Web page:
On July 19th 2012 Tao Lin posted (and has since deleted) a tweet that said
“can someone email me all 2169 my tweets as text in word file with the dates, i’ll mail u $30 of shit from my room email@example.com”
I jumped at the opportunity to be a tao lin intern for a little so I spent 10 minutes scrolling to the bottom of tao lin’s twitter profile, highlighted all of his tweets and pasted them into a word document and sent them to tao. When I did this I was in China. Tao replied soon after and said that I was the first person to send him the file and then he asked for my address. I gave him my parents address to send the 30 dollars worth of shit. When I got home from China a month or so later there was a package from tao waiting at my parents house. The package included a shit load of bumper stickers that said like, “I support the war on America by bath salts”, a copy of Megan Boyle’s book and a packet of paper titled “Deleted from April 10 Taiwan Things” Because his upcoming book is titled taipei I figured these were edits (removals) he made, even before he had the name of the book nailed down. I scanned a couple pages and I am posting them here if anyone is interested in these ‘leaked’ pages. I have more pages if anyone is interested in reading more. You can ask me to scan more and I’ll scan more.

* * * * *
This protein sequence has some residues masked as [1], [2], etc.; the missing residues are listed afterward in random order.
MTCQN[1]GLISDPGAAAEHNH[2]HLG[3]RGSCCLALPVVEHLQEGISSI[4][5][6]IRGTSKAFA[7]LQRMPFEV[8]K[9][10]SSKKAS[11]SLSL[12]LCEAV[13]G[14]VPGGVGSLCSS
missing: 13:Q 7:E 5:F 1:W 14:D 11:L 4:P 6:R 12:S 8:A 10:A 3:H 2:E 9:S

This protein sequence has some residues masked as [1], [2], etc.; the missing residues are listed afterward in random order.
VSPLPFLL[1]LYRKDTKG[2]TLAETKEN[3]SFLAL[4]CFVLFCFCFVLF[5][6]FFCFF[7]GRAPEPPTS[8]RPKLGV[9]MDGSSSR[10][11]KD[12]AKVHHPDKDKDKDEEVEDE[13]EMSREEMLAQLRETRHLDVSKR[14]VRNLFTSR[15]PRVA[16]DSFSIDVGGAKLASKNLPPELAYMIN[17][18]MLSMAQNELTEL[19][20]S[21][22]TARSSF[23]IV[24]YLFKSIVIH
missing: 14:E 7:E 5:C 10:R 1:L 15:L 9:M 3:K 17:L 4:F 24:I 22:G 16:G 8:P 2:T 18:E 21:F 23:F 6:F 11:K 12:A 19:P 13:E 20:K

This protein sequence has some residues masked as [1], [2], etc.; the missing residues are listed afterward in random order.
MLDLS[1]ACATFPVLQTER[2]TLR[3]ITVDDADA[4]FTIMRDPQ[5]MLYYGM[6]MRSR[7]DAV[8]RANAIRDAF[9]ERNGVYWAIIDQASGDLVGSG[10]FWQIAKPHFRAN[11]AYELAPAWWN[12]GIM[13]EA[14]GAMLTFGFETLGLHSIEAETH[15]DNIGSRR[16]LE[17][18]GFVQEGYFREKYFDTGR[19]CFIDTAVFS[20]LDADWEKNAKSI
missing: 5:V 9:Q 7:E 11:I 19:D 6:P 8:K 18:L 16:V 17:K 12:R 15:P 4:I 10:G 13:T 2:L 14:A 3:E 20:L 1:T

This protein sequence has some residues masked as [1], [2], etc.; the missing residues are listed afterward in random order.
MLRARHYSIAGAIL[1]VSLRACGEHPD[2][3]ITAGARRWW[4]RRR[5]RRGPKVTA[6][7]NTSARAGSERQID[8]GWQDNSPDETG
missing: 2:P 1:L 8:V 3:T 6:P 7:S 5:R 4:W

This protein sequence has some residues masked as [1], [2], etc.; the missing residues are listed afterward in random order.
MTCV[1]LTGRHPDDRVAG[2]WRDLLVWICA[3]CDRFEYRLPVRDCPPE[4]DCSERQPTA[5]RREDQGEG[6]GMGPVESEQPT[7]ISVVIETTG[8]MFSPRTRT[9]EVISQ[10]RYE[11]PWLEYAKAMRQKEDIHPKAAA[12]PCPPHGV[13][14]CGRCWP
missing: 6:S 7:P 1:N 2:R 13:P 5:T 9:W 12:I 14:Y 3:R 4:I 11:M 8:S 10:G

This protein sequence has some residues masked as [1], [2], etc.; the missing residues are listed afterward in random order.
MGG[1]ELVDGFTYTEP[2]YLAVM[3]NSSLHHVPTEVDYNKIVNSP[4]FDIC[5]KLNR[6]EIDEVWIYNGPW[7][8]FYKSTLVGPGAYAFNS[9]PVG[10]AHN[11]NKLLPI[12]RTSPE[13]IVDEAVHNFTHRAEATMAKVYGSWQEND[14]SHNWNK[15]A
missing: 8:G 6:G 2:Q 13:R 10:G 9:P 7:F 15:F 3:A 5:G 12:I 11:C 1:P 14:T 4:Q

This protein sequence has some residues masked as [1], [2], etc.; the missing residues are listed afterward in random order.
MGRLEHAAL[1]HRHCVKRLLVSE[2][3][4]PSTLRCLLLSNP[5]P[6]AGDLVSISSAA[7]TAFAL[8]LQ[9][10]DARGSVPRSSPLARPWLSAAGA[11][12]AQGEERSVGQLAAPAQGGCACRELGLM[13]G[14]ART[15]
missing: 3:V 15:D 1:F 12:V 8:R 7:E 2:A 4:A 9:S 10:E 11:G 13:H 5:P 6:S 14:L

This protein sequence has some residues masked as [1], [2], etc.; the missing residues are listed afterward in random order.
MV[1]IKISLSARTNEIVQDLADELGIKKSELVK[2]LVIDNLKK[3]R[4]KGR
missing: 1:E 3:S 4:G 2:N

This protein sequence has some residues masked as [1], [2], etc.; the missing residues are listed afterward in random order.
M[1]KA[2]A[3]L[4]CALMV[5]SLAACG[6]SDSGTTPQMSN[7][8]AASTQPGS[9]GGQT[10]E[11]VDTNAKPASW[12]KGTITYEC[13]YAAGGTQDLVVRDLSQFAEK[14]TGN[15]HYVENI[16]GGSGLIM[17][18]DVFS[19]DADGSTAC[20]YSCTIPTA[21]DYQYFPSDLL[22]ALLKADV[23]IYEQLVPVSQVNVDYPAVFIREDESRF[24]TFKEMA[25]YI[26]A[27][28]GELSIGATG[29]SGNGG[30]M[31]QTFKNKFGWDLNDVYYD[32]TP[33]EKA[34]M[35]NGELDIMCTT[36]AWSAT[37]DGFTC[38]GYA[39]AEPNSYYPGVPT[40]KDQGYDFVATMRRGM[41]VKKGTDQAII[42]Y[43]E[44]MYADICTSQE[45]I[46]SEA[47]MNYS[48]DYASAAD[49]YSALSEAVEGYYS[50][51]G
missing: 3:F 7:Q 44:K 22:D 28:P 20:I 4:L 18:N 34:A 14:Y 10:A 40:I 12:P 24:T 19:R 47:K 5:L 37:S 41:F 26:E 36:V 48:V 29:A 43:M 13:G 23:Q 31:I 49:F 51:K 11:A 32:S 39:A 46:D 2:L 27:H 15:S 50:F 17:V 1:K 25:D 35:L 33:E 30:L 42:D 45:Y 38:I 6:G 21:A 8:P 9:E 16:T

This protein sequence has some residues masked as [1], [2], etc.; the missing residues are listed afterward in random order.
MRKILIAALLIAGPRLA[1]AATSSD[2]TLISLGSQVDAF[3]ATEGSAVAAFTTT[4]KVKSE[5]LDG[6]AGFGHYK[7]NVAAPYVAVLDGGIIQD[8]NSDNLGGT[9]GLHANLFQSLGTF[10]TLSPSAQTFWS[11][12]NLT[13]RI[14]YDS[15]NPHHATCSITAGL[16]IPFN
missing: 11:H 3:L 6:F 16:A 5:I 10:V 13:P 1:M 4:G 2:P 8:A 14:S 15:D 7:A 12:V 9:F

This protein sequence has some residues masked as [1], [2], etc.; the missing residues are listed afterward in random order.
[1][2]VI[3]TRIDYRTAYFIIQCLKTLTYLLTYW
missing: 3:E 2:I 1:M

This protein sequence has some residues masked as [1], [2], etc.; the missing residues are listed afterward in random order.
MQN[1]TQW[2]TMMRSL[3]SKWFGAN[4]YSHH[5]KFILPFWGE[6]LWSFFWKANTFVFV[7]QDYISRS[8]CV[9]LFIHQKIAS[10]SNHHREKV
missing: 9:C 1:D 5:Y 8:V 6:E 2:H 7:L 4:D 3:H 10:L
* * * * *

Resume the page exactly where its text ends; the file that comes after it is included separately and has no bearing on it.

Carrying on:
I intended to blog a lot about being in China but that hasn’t really happened. There are probably some reasons behind that. Foremost I came to China to work so the majority of my days have followed this schedule:
Put on cloths and brush teeth
Walk 15 minutes to City University of Hong Kong
Sit at my desk and look at stuff online (things that had happened in the US while I was asleep)
Try to do work stuff (write, Matlab coding, reading, emails)
Go to lunch with co-workers
Continue online/work things until 5:30
Go to the gym (on some days)
Go to dinner
Go back to work and do online/work stuff
Go home and either read, write emails to my girlfriend, talk to friends who are just arriving at work in the morning on gmail.
In short I haven’t really been doing anything interesting. I’ve spent a lot of time sitting in front of my computer. I’ve been semi-productive. Hopefully I’ll have a journal paper ready to submit for publication, I’ve written a song on the guitar, I’ve found a girlfriend, I’ve learned a lot of stuff and made some new Chinese friends. But most of this trip has been un-extraordinary.